Every child is different. Gay or straight, a teen might want to deal with his or her obstacles privately, or with the help of a select few, or with the whole world as a stage.
No matter what, you will be standing beside your gay teen figuratively; whether or not you're standing beside him or her literally depends entirely on your child.
If your gay teen wants you to get involved in his or her struggle (not just your own), there are a number of ways you can share in it. Join your child at a PRIDE rally, or suggest taking part in a joint parent/child support group, or offer to help him or her set up a LGBT alliance at school. You can also write letters to senators, speak with school officials or contact city council members in support of safety and equality programs supporting LGBT teens in school and beyond.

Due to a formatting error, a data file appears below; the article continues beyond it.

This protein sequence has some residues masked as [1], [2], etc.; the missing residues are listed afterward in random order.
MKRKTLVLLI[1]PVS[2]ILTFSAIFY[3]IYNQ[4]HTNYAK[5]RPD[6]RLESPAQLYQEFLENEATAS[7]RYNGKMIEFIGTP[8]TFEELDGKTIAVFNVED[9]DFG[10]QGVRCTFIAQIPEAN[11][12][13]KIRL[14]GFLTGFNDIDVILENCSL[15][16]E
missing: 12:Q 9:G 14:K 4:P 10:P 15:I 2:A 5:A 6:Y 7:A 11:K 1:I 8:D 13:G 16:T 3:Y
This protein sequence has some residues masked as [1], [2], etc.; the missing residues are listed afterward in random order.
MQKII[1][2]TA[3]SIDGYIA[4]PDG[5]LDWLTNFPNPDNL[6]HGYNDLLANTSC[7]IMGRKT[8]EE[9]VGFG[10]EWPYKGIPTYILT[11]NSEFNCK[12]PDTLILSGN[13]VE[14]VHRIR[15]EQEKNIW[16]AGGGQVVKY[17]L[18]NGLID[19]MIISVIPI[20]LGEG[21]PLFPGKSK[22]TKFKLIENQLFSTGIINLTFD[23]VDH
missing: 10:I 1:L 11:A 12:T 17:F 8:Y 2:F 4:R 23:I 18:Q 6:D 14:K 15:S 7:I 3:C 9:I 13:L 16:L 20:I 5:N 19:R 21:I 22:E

The one area where you don't need permission to get involved is in the case you legitimately fear for your child's safety. If you believe your gay teen is facing a physical threat or is experiencing symptoms of severe depression, it's time to intervene.
Which brings us to the most important part you'll play in your child's coming-out: being the kind of parent you've always wanted to be …